The Best Neighborhoods of Milan, Where Should I live?
As our name implies, we at Easy Milano want to make your experience living in Milan as easy as possible. There are lots of reasons people move to Milan; study, work, adventure or love. Many readers write in asking questions BEFORE moving to Milan. One question came in about neighborhoods and living in Milan. Although it is impossible to give a street by street guide, we have tried to give a good general idea of different areas.
The Move to Milan
Buildings in Milan vary in architectural styles. You may find an 18th-century palace with lush apartments, your dream industrial style loft or a residential condominium offering the latest design and energy-saving technology.
Before choosing a neighborhood, you may want to consider what you are bringing with you and how you will be moving in. This is especially important when choosing a residential building. Will you need an elevator? Is a 3-story walk-up OK for the belongings you are bringing to Italy? Will your sofa fit the stairwell, or will you need a cherry picker?
Unless you only have a few boxes and a small set of luggage, it is best to turn to a professional service. If you are moving to Milan with your family, or have precious items such as artwork, vehicles or moving to Milan with pets, you may want to seek the assistance of professionals that can manage the logistics, packing, transportation and even help to get the correct documents, visas and import permits. Bliss Moving & Logistics specializes in international relocation to Italy as well as logistics required for moving from Italy to any foreign country. Having a professional on your side rather than trying to move to Italy yourself and risking property damage or loss, will make your transition to Italy so much smoother.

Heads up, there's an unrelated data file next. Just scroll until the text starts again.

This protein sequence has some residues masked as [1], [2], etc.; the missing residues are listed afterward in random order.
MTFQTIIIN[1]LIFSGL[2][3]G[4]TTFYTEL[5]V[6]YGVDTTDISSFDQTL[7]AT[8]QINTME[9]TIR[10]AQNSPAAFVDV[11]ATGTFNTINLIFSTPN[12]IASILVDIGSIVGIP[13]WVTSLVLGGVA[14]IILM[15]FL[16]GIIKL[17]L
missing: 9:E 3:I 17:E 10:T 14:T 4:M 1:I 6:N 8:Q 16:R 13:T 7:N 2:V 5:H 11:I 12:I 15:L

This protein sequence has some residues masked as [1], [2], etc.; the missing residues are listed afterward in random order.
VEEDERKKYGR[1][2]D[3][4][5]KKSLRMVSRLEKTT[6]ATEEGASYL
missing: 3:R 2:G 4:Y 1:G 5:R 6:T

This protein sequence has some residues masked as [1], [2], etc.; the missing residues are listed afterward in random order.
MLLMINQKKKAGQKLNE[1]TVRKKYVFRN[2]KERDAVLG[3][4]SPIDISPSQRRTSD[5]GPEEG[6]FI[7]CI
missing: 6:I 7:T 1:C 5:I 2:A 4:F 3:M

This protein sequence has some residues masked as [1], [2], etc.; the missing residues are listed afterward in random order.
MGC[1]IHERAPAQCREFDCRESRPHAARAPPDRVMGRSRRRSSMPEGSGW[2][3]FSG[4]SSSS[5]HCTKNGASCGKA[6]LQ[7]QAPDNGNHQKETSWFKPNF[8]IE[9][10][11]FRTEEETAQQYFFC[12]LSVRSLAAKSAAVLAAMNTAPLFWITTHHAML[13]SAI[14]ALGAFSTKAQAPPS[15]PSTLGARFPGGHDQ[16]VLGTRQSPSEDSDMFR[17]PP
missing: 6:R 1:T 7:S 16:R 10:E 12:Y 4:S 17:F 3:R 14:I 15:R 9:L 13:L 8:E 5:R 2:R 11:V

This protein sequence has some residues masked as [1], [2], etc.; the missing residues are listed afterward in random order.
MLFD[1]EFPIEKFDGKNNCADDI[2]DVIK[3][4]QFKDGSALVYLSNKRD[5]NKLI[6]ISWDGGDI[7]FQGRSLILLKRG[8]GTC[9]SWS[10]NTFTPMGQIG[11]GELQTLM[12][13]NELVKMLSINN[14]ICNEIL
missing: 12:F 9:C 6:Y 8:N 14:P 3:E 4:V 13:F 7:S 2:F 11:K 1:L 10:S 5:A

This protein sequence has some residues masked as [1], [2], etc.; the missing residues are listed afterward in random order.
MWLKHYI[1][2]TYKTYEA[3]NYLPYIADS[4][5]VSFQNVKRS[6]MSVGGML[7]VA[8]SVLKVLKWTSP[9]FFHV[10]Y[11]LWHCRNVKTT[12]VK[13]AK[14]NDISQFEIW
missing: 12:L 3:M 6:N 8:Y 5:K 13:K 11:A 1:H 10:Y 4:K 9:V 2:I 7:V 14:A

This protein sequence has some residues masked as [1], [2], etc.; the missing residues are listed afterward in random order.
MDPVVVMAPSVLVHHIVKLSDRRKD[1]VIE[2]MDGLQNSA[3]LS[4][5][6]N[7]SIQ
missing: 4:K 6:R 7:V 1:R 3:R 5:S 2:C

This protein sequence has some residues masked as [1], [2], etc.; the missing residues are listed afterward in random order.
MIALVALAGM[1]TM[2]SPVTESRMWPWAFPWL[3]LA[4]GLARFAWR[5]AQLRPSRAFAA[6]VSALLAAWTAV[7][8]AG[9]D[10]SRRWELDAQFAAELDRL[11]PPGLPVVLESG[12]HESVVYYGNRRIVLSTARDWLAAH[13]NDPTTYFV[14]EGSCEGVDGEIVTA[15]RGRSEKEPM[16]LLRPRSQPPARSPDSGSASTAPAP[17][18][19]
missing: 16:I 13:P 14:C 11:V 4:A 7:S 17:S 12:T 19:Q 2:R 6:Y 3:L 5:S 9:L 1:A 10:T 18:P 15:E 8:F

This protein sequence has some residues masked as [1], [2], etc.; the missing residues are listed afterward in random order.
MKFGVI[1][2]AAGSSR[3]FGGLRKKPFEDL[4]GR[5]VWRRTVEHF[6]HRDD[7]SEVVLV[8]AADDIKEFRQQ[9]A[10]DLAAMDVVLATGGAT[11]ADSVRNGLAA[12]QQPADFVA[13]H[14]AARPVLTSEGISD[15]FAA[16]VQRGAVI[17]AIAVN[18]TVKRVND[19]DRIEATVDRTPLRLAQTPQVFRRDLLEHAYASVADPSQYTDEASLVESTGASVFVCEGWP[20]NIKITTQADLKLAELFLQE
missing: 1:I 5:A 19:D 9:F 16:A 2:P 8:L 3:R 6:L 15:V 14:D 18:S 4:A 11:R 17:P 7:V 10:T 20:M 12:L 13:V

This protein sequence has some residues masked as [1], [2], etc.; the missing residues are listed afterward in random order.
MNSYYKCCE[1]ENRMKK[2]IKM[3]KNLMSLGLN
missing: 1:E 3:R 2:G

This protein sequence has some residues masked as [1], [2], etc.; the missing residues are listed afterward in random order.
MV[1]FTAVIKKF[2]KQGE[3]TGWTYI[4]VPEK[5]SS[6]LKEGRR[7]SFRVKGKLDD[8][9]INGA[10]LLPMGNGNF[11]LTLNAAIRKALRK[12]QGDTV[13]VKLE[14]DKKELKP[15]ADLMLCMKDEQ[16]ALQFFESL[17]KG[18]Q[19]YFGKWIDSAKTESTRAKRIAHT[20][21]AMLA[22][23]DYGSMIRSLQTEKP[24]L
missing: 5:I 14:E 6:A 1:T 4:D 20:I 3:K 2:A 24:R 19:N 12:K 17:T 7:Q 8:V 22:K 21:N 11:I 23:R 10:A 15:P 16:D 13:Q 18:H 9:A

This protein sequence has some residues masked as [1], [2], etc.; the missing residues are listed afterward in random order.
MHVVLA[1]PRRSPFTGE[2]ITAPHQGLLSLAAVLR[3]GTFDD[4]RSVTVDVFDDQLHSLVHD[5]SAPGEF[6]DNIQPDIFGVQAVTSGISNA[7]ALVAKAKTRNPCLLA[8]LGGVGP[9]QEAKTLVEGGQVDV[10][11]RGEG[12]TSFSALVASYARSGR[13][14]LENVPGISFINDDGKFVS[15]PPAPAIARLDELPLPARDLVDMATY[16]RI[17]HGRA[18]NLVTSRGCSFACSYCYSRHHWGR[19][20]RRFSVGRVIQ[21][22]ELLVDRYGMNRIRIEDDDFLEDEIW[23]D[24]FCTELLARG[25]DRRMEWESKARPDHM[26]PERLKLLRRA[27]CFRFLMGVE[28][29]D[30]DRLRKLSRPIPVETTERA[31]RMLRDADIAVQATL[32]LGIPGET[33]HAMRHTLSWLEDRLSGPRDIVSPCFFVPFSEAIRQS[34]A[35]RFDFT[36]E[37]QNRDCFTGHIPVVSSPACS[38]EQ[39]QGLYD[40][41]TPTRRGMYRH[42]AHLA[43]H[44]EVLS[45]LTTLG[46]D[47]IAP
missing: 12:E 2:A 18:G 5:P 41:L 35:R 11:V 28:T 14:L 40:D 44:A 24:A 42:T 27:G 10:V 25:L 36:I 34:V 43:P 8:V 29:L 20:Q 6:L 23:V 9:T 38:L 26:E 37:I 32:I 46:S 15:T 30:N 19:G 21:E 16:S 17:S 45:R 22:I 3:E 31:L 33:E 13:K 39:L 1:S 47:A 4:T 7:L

I’m moving to Milan, where should I live?
City center/ Duomo
Living in the city center has its pros and cons. For example, public transportation is extremely accessible, if you work in the center you can go on foot, and restaurants, museums and all the sights are close by. However, it does get busy with tourists, outdoor events and concerts in the summer will disturb your sleep, and you will need a generous budget for rent.
Prices are high but if it is short term, it will be very memorable to have lived in the center of town. There are also some of the old canals and winding cobblestone roads. Accessible by Metro; Montenapoleone, Cairoli or Lanza stops as well as multiple tram stops. The buildings are classic and elegant, in fact when Napoleon was King of Italy, he had plans to make Milan a replica of Paris. If you are working in the city center, financial or fashion districts, you can walk to work. Dog owners and joggers will love the proximity to Parco Sempione.
Near enough to the center and far enough removed to not be so chaotic. Anywhere between metro stops Crocetta and Pt. Romana is a great location. Street cafes and pubs make it a good spot for nightlife. Some of the housing south of Porta Romana is even affordable for student sharing.
This area is very central, and very charming and also close to Parco Sempione, – great if you have a dog or like playing frisbee/ or jogging on the weekends. For culture lovers, you will love the fact that you can walk past Leonardo Da Vinci’s residence and the church where he labored on the Last Supper or walk through the grounds of the 14th century Sforza Castle. Here you will also be close to the Cadorna metro station which is very convenient if you travel often for work as there is an express airport train to Malpensa.
Looking for temporary housing or a hotel residence in Milan?